If you haven’t seen it already, check out Noozhawk’s After-School Activities Guide, which has activity listings for and Q&As with local after-school programs.
Ice in Paradise
Question: Which ages/age groups are appropriate for your program?
Answer: We have our skating school, which is an ongoing, year-round program. The youngest is our Tots class for ages 3 to 5, Little Folks for ages 5 to 7, and it goes up from there. We also offer adult class that run simultaneously with the children’s classes so both parents and their kids can practice at the same time if needed.
Q: When was the program/after-school activity first started?
A: When we first opened the rink last October.
Q: What was the thought behind creating the program?
A: Our program was based on recreational skating or a more serious competitive skater. So all of the kids start as recreational, but if they fall in love with it, they can stay in the program because we have classes that go all the way through the Academy level. We also do exhibitions and ice shows. We are pretty comprehensive with giving kids goals and providing opportunities for them to achieve those goals.
There is a lot of disciplining that goes into skating that kids aren’t necessarily used to. We are teaching the kids a lot about life skills, about falling down and getting up, being persistent, trying to improve, and not relying on getting instant gratification. You have to really work to succeed, but once they achieve that success, it’s that feeling that encourages them to continue and grow as skaters.
Q: What are your goals for kids who participate?
A: Our after-school program has a lot of benefits from the life skills point of view, as well as from the physical and artistic side. We’ve found that children can relate more with skating than other sports because of the musical element, which enhances their creative side.
In the end, it really is up to them what they want to achieve. In addition to attending skating school classes on Tuesdays and Saturdays, the kids who are more competitive will often come to the rink daily during their free time.
Q: Which sorts of activities can parents expect their children to participate in?
A: We do some on-ice games, but it’s mainly about skating and training while having fun. With the Little Folks and Tots, we’ll have them play games and chase bubbles so they learn how to balance and navigate while on the ice. Apart from that, we also have opportunities to perform at holiday shows and will be having exhibitions throughout the year.
Q: Is there a particular activity that most students enjoy more than another?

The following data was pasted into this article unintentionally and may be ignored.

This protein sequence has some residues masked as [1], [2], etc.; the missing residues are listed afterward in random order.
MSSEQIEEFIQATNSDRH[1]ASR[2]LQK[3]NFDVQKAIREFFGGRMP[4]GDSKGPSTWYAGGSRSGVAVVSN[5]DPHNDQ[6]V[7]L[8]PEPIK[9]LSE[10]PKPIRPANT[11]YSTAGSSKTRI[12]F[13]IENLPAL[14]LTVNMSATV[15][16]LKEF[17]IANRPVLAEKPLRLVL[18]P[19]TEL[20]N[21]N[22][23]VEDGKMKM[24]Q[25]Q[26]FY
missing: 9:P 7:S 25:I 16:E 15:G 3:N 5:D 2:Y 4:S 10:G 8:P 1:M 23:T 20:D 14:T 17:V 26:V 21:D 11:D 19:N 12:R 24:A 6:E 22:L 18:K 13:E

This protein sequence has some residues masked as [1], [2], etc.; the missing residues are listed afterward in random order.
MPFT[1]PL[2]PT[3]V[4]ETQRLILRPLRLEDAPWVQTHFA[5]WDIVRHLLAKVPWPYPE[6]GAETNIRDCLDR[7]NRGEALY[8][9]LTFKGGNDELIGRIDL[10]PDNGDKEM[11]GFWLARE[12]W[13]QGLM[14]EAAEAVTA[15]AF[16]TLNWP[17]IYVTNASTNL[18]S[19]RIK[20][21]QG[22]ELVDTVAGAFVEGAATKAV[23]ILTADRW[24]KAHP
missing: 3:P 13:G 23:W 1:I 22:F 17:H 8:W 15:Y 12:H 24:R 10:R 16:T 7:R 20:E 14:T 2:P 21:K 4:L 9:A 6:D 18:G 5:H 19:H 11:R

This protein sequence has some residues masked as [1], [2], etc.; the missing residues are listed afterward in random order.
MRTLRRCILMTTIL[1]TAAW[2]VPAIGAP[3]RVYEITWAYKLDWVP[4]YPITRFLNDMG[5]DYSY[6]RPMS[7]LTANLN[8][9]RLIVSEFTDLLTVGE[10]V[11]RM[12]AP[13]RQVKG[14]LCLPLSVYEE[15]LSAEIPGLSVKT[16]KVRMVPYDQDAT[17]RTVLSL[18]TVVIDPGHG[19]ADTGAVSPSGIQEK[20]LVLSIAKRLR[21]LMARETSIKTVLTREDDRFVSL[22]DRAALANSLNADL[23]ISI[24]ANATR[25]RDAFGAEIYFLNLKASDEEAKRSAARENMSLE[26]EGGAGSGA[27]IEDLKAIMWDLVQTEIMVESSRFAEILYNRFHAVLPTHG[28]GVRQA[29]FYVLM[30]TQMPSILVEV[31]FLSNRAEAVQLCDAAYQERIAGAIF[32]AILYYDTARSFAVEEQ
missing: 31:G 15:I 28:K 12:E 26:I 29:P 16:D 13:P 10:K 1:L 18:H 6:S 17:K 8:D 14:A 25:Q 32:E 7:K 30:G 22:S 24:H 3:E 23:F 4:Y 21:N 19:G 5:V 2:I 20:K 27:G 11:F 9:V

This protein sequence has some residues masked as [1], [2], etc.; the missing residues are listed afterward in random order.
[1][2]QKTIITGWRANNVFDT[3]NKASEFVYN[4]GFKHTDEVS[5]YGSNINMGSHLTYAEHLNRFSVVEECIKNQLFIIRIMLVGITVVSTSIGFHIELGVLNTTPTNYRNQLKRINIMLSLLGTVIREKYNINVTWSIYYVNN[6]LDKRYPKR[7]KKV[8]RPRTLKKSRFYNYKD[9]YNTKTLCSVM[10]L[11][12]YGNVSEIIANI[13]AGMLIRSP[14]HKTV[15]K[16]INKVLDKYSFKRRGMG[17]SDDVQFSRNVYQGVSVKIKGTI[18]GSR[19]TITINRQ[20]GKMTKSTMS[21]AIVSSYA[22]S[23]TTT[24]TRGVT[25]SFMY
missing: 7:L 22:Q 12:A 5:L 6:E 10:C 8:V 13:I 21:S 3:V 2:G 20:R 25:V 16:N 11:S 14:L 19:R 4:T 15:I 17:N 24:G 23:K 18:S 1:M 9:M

A: If they’ve been working on a particular skill, like skating backward, for example, and it’s been elusive to them, and then all of a sudden one day they get it, it can be really exciting and rewarding. So the next time they come in they’ll want to do it exactly the same as the day before, but that’s why skating is so beneficial. It teaches you the importance of repetition because it’s not going to be that easy to do again. You don’t always have it, but you will get it back again if you keep trying.
Q: How is your program unique from other after-school activities in the area?
A: It’s unique from the standpoint that it makes kids more aware of their bodies and the condition of their bodies. They become more aware of themselves in space because when you’re on skates, you really have to think about each movement. It’s really fine-tuning your body awareness, which is key to using the right muscles and staying healthy. All of the muscles we use in skating breed healthy living for later on in life, even if you don’t keep at it.
Q: Does your program touch on any school subjects? And if so, which?
A: We talk a lot about physics in skating. The physical nature of the blade on the ice is what creates balance and what creates glide. Friction is created by the blade when it runs across the ice, and the weight of your body melts the ice and creates a little bit of water the allows the blade to glide. The better balance you have, the longer you can glide. All of these scientific approaches are used to teach skating.
Q: Is there anything else you would like to tell parents who might be interested in putting their children in your program?
A: I would like to emphasize how beneficial the unique growth is that skating creates physically and mentally, and in a lot of cases, because it is so unique, skating experience has become a key part of college applications.
As a nonprofit, we also offer community service opportunities through our program that can help bolster college applications. We are also starting an Ice Ambassadors Club for adults who are interested.
Click here for more information about the Ice in Paradise skating school, or call 805.879.1550.